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How liquidity mop up impacts currency in circulation

* Declines to N1.78tr in September

Motolani Oseni
Due to the liquidity mop up by the Central Bank of Nigeria (CBN) through Open Market Operations (OMO) and Treasury bill auctions, the Nigerian currency, Naira, in circulation has declined to N1.78 trillion in September of 2017.

The OMO sales last Friday alone, forced the Open Buy Back (OBB) and Overnight (OVN) rates to soar, hence, most banks resulted to borrowing due to lack of liquidity to meet their allocations.

However, in September, the apex bank sold OMO bills worth N599.47 billion, as against N960bn offered in August 2017.

The N1.78 trillion currency in circulation is the second lowest, after N1.76trn in July and N1.87trn in June, as the apex bank continued to mop up excess liquidity in a bid to reduce money supply in the nation’s economy.

According to the CBN, Naira in circulation was estimated at N1.86trn in August 2017, 5.6 per cent increase over N1.76 trillion in July.

The currency in circulation, which is the physical money used for transactions between consumers and businesses, had opened 2017 at N1.99trn and closed in February at N1.97trn.

CBN on its official website disclosed that N1.98trn and N1.97trn was in circulation in March and April respectively, as March was the highest Naira in circulation in the economy.

The data on the CBN’s website revealed that currency in circulation moved to N1.89trn in May, representing the highest naira in circulation reported in 2016.

Meanwhile, analysts at Cordros Capital said, “overnight money market rate expanded by 583 basis points to 14.25 per cent, compared to last month close of 8.42 per cent, following substantial outflows via OMO bills worth N599.47bn in September, as against N960bn offered in August, while Treasury Bill auctions and Bond auctions were worth N75bn and N108.78bn, respectively.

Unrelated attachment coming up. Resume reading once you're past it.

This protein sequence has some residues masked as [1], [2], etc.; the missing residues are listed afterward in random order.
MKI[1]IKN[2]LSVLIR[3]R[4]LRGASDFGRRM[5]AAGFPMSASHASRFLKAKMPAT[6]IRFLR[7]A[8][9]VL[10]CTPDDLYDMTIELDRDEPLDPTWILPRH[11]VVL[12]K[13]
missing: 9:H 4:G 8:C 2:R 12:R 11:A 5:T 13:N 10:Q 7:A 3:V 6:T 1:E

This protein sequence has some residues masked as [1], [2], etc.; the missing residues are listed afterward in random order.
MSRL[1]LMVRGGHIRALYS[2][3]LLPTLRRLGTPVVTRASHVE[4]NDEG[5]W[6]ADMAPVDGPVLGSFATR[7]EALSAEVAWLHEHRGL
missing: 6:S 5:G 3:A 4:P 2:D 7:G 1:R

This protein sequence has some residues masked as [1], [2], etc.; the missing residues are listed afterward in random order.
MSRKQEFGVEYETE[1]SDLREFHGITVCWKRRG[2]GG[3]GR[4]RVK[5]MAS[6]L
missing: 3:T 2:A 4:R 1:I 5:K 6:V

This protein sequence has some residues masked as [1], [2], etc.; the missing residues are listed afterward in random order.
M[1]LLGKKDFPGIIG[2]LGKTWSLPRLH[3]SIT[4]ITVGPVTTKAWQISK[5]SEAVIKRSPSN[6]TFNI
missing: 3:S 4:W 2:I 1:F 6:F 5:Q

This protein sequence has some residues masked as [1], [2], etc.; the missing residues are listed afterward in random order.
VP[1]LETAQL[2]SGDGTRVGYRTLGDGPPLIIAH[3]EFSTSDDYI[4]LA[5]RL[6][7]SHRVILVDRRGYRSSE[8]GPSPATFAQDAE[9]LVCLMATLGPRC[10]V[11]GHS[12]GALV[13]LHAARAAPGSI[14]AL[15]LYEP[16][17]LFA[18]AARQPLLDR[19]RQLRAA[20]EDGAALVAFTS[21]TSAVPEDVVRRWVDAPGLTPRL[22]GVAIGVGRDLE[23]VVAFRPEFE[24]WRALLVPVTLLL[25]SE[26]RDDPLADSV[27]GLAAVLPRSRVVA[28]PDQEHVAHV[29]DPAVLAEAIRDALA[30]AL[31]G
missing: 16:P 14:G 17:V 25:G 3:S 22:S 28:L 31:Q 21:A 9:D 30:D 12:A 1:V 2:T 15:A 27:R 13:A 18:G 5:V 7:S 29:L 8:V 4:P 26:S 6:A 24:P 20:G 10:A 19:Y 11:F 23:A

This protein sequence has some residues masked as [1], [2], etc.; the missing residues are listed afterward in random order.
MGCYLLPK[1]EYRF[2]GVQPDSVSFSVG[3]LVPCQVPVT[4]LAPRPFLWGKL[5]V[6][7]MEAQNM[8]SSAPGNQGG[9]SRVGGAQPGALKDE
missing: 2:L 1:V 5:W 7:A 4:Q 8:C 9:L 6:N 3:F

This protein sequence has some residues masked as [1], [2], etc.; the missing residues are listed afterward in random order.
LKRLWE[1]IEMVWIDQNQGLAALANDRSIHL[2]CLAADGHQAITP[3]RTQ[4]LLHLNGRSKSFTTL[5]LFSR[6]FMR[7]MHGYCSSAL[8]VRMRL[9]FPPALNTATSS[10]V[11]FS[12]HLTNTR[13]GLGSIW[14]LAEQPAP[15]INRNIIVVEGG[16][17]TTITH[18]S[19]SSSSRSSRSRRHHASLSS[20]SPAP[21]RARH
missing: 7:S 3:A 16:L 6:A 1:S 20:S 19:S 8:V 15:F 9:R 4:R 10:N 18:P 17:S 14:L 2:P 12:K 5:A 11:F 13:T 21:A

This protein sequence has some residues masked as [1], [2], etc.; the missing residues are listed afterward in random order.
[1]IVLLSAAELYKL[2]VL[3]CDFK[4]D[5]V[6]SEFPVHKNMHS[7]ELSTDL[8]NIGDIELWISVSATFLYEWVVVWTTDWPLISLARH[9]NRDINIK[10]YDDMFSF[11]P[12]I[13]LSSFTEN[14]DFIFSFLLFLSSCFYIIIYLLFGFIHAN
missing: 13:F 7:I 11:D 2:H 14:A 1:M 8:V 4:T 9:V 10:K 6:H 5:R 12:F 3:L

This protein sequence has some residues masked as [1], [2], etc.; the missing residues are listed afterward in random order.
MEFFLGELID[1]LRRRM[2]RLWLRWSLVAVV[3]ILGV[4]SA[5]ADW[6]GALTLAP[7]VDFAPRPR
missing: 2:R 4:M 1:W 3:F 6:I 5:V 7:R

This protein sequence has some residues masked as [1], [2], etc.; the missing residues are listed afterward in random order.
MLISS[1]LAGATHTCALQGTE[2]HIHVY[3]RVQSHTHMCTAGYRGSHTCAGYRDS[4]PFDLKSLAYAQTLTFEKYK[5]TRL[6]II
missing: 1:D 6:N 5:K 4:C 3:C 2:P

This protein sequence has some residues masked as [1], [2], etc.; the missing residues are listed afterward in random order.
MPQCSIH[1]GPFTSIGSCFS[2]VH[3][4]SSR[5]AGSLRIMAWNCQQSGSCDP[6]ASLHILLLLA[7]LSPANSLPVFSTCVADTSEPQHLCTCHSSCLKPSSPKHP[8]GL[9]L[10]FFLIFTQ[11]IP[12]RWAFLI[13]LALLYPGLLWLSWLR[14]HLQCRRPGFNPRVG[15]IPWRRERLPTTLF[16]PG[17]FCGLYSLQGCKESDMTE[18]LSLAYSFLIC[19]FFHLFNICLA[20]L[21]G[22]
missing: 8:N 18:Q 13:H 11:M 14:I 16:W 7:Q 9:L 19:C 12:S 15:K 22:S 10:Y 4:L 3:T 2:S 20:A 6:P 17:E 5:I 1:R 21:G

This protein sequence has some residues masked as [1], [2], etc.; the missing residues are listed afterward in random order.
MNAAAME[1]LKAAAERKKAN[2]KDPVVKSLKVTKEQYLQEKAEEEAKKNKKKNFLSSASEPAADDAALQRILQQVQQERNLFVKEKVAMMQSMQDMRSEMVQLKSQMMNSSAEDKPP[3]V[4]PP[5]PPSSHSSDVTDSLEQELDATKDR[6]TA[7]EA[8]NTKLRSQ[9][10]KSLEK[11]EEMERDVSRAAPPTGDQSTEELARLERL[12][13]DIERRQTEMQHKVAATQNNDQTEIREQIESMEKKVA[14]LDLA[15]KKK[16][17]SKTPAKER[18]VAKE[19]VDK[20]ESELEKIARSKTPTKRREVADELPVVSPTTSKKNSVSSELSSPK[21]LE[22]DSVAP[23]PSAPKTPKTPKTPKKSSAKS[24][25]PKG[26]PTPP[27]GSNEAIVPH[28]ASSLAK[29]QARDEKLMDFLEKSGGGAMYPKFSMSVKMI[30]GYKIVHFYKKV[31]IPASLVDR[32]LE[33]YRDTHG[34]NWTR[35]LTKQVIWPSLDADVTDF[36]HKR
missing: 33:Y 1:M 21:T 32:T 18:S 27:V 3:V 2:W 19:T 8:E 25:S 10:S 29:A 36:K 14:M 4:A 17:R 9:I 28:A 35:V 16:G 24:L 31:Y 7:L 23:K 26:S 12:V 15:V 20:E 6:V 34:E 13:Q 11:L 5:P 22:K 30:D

“Notwithstanding significant inflows from matured OMO bills worth N559.47bn and budgetary allocations to state and local governments worth N228.7bn, system liquidity closed in the deficit (N150.35bn), compared to N250.41bn surplus it closed in the previous month.

“During the month under review, the overnight lending rate ranged between 9.33 per cent and 38.00per cent, compared to the previous month, wherein rates hovered between 5.50 per cent and 107.75per cent.”

The September report by Cordros Capital explained that, “Notwithstanding the expected improvement in system liquidity from maturing OMO bills worth N514.37bn and budgetary disbursement to state and local governments, we expect the overnight rate to remain elevated, with more money likely to leave the system via OMO, bond and T-bill auctions.”

Daily Times, however, gathered that the OMO auction may also have contributed to investors remaining fairly profitable in the bond market last Friday with the June 2019 maturity date, gaining the highest in yield with 73bps to 15.03 per cent.

Although the yields on the 5yr and 7yr benchmark bonds were flat at 15.83 per cent and 15.07 per cent respectively, yield on the 10yr benchmark bond declined by 12bps to 15.08 per cent.
Meanwhile, analysts expect activities in fixed income this week to be influenced by liquidity levels and foreign investor participation.

An OBB transaction is usually sealed between dealers of different banks and settlement is made at Central Bank where bills are transferred from the borrower’s bills holding to the lenders bills portfolio.

On the other hand, funds equivalent to the face value of the treasury bills is moved from the account of the lender to the borrower’s current account with the CBN.

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